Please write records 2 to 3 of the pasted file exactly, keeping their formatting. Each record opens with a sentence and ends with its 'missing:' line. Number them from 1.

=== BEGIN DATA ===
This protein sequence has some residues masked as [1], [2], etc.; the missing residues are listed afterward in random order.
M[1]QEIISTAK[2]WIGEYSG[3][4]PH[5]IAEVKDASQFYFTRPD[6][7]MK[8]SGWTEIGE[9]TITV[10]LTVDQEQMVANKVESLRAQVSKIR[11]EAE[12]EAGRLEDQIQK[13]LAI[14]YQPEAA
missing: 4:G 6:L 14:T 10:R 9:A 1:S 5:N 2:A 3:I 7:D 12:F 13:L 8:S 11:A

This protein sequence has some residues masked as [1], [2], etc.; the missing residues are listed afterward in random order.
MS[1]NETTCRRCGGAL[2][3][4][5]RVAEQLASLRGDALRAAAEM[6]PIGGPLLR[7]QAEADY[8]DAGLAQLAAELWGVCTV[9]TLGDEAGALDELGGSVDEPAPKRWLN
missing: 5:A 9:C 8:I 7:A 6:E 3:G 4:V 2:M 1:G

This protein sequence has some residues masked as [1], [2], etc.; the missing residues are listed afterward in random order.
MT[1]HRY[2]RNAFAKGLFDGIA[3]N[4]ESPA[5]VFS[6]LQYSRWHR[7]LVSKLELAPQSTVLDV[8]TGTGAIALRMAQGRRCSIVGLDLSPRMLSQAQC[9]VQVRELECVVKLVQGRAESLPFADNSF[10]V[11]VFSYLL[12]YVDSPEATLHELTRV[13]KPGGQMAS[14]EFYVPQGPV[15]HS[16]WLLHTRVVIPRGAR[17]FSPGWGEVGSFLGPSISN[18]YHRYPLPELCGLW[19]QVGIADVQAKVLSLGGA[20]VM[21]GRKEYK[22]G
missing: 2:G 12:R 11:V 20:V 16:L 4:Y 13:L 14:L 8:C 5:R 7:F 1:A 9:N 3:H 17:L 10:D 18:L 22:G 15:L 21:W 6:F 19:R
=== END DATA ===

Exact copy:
This protein sequence has some residues masked as [1], [2], etc.; the missing residues are listed afterward in random order.
MS[1]NETTCRRCGGAL[2][3][4][5]RVAEQLASLRGDALRAAAEM[6]PIGGPLLR[7]QAEADY[8]DAGLAQLAAELWGVCTV[9]TLGDEAGALDELGGSVDEPAPKRWLN
missing: 5:A 9:C 8:I 7:A 6:E 3:G 4:V 2:M 1:G

This protein sequence has some residues masked as [1], [2], etc.; the missing residues are listed afterward in random order.
MT[1]HRY[2]RNAFAKGLFDGIA[3]N[4]ESPA[5]VFS[6]LQYSRWHR[7]LVSKLELAPQSTVLDV[8]TGTGAIALRMAQGRRCSIVGLDLSPRMLSQAQC[9]VQVRELECVVKLVQGRAESLPFADNSF[10]V[11]VFSYLL[12]YVDSPEATLHELTRV[13]KPGGQMAS[14]EFYVPQGPV[15]HS[16]WLLHTRVVIPRGAR[17]FSPGWGEVGSFLGPSISN[18]YHRYPLPELCGLW[19]QVGIADVQAKVLSLGGA[20]VM[21]GRKEYK[22]G
missing: 2:G 12:R 11:V 20:V 16:L 4:Y 13:L 14:L 8:C 5:R 7:F 1:A 9:N 3:H 17:L 10:D 18:L 22:G 15:L 21:W 6:F 19:R